Personal Journeys


April 11, 2004|By Special to the Sun

A Memorable Place

The power and peace of the Big Island

By Cynthia Chideya


Hawaii at last. For years, my daughters and I talked of taking a vacation in the Hawaiian Islands. This January, while Baltimore was ice-covered, we got to take that trip.

As I stepped off the plane, I felt the 83-degree breeze and was soon greeted by women in colorful dresses with arms full of leis. I knew I had come to a special place.

With only one week in Hawaii, we decided to devote ourselves to exploring the Big Island.

We arrived at Kona airport on the island's west coast and stayed in Waikoloa. Our drive to Waikoloa presented us with semi-barren lava fields, sparse vegetation and the occasional small band of wild goats.

Along the coast, there were beaches of varied quality and many oases of greenery planted by resorts. If we drove several miles north or south along the main highway, we ran into areas where the lava had been weathered into soil, and there was more abundant and varied plant growth.

The Kohala mountain range -- Mauna Kea and Hualalai -- surrounded us, and beautiful red-gold sunsets on the ocean horizon were awesome to see in the evening.

After several days exploring beaches, snorkeling, whale watching, eating good food and adjusting to the laid-back approach to dress and stress, we set off to circle the island. Our goal was to visit scenic spots; pass through Hilo, the major city on the east coast; and see the active volcano area at Volcanoes National Park.

Some of the most impressive sights were areas where the ocean crashed on cliffs or flowed quietly into some coves and where waterfalls spilled out of high ridges. Within a few miles, the land turned from dry and fairly barren to a tropical rain forest.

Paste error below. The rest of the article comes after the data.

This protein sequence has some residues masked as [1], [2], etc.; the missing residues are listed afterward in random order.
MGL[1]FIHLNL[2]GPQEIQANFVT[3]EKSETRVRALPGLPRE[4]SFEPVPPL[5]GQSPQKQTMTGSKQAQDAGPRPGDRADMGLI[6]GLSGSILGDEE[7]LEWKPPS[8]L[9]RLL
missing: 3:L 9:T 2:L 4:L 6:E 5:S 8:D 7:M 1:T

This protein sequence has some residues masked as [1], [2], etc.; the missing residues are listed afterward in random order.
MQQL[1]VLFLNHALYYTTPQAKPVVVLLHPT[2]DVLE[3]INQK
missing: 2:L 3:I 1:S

We spent a lot of time hopping out of our rented car to take pictures of the fantastic vistas. At Boiling Pots, near Hilo, water spilled from many river channels and bubbled and boiled toward the sea. Beautiful African tulip trees were evidence of how tropical plants from all over the world have found their way to Hawaii.

Such natural beauty has the power to soothe as well as to energize. I will never forget this Hawaiian island.

Cynthia Chideya lives in Baltimore.

My Best Shot

Franc Miller,

Ellicott City

Roadside contrasts

My wife, Rachel, and I have traveled to the Southwest many times and have enjoyed photographing the unusual geologic formations and brilliant colors typical of the landscape. On a recent trip through Colorado and New Mexico, we spotted this scene outside Farmington, N.M., on the highway to Shiprock. It is one of the more interesting photos we took.

Readers Recommend


Lillian Null, Frederick

Kenya is a rare, exotic and fascinating destination, both primitive and progressive. The country's physical beauty covers diverse terrain. Seeing animals in their natural state -- watching two lions frolic, making eye contact with a cheetah and her offspring -- makes me feel richer for the experience.

Taormina, Sicily

Gary F. Suggars, Baltimore

Soon after the Greeks colonized Taormina, about 400 B.C., they created a theater (pictured) by carving away natural rock formations. About 200 years later, the Romans added animal pits and other devices to stage circuses and gladiator combats. Today, the theater is used for plays and as the setting of a major Italian film festival. Visible through the arches is snow-capped Mount Etna, Europe's largest active volcano.

Let Us Hear From You

We want to know about your travels, your experiences, your pictures. Here's how to participate in this page:

* My Best Shot -- Send us a terrific travel photo with a description of when and where you took it. (Cash value: $50.)

* A Memorable Place -- In 500 words or less, tell us about a travel experience that changed you, about the nostalgia a certain place evokes, about the power of a favorite beach, the mountains, a city cafe. (Cash value: $150.)

* Readers Recommend -- Briefly tell us about places you've recently visited that you'd recommend to other readers. (50 words or less; photos are welcome.)

Because of the volume of responses, photos and manuscripts cannot be individually acknowledged or returned. Submissions from all categories may be used for Readers Recommend, and upon submission become the property of The Sun.

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